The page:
Laparoscopic Lysis of Adhesions
UW Health surgeons at UW Hospital and Clinics in Madison, Wisconsin, perform a laparoscopic lysis of adhesions, a minimally invasive surgery to remove scar tissue.
Scar tissue occurs predominantly in the abdomen and pelvis and can result from post-operative healing or from infections including endometriosis, diverticulitis, appendicitis, and Crohn's disease. Scar tissue is often painful and can cause an array of complications including bowel obstruction and sometimes infertility.
The surgery is performed using a laparoscope, a small lighted camera that can see inside the body, and with other small instruments inserted through a few small incisions in the abdomen. While the patient is under general anesthesia, the surgeon will carefully cut away the scar tissue and remove it through one of the small incisions. Once all of the scar tissue has been removed, the surgeon will suture or stitch the small incisions closed. The surgery takes approximately one to three hours.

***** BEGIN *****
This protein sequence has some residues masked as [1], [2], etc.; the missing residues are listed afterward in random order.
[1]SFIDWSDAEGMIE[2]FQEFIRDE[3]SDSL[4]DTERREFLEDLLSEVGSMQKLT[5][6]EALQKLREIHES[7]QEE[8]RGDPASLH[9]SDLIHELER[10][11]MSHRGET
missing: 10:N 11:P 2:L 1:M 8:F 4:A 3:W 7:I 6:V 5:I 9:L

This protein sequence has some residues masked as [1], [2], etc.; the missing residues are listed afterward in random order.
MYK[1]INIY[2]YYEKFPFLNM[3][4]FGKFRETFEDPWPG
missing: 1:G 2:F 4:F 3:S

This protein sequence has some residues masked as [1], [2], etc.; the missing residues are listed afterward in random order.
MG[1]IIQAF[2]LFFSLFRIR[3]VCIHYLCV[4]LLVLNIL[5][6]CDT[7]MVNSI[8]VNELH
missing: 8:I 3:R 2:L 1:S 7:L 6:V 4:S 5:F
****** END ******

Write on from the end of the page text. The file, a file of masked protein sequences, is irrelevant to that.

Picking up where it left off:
The Difference of Minimally Invasive
There are numerous benefits to having this procedure performed laparoscopically rather than with the traditional open method:
- Faster recovery, patient may return home the same day or the day after the surgery, return to light activities after eight to 10 days and return to all activities after 15 days. By comparison, open procedures require two or four days longer in the hospital and four to six weeks of recovery time before returning to normal activities.
- Less pain post-operatively
- Fewer post-operative complications
- Cosmetic appeal, rather than one long incision across the abdomen, small, barely visible incisions are placed in or below the navel and on the sides of the abdomen.